Soda ban: mindful but misguided
New York City Mayor Michael Bloomberg has done the one thing that has consistently angered the people since the birth of our country; he told them no.
In a slightly random attempt to combat our nation’s obvious obesity problem, Bloomberg has proposed a ban of soft drinks larger than 16 ounces in all New York City restaurants, movie theaters and delis. It’s hardly surprising that a majority — 63 percent, according to one Rasmussen poll — opposes the ban. However, Bloomberg feels strongly enough about his proposal’s effectiveness to go ahead and spark the flame despite the outcry.
Bloomberg deserves applause for his continued concern about our country’s health. The future of our nation’s life expectancy is threatened as the obesity epidemic and Americans continue to grow out of control. Unfortunately, if the mayor expects significant results from his new soda ban, he will likely be disappointed.
Developing a solution to obesity is not easy, and there’s a reason why this problem seems to show no sign of slowing. Banning large, sugary drinks is simply not going to cut it; the proposal’s value is not worth angering the public like it so adequately has.
If anything, the ban serves less as an actual solution to obesity and more of an example to the public and the food industry of a movement toward a healthier policy, an outcome that does have substantial value. Whether this results in a positive or negative outcome is left to be determined. Based on the extreme public disapproval of the proposal, progressive health gains are in no way guaranteed. Bloomberg’s intentions are good, but this ban is just a blind jab at a fast-moving, overpowering health crisis that will be left unfazed.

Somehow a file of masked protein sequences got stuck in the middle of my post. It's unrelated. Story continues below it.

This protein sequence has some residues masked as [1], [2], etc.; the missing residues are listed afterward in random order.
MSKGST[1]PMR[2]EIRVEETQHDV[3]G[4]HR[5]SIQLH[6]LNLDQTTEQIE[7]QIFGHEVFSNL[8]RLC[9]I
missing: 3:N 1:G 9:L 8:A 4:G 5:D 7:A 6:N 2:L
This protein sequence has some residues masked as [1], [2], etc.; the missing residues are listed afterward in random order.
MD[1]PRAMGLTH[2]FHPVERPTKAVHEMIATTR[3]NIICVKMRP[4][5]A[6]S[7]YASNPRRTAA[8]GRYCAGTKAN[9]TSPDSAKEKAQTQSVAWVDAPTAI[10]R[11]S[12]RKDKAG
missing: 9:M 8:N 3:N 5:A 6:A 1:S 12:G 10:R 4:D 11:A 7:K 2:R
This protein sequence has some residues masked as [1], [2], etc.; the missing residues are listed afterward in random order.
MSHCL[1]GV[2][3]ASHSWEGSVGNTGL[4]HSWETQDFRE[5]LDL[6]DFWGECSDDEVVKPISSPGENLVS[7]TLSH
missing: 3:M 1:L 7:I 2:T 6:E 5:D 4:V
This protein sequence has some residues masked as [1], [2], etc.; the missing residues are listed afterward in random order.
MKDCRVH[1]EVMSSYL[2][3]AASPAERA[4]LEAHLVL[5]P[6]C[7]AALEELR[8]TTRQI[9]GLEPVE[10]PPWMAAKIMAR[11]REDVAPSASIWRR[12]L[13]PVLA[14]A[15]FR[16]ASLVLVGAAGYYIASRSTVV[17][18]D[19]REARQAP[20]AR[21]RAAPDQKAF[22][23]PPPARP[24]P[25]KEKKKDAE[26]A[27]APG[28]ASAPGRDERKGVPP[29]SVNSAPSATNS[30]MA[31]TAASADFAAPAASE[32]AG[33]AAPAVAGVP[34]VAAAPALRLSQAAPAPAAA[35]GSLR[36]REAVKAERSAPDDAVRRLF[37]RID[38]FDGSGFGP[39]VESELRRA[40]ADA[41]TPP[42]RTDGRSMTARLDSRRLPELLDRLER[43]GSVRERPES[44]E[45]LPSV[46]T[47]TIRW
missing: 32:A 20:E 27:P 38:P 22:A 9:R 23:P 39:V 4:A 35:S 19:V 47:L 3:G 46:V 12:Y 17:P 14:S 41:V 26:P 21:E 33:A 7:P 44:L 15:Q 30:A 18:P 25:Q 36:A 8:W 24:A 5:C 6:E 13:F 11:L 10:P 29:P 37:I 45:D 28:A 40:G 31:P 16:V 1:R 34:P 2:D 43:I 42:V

What plagues the health of Americans the most seems to simply be a lack of knowledge. Many people just don’t appear to know how destructive some of the food their eating actually is — not particularly surprising. For now, the most effective way that government leaders can combat obesity is to insist through policies that citizens are properly educated about nutrition and the importance of leading a healthy lifestyle. Telling Americans what and how much to consume is not going to work; we have to make those decisions ourselves.
There are far too many factors out there that contribute to obesity to single out large soft drinks. While the proposal obviously can’t make things worse for our health, it isn’t going to make things much better. With cheap, fattening meals next to overpriced healthy ones, coupled with the indulgent culture that surrounds us, those who want to eat unhealthy will find ways to eat unhealthy. Banning large soft drinks will not change that.
Lucas Sepulveda is a creative writing senior and may be reached at [email protected]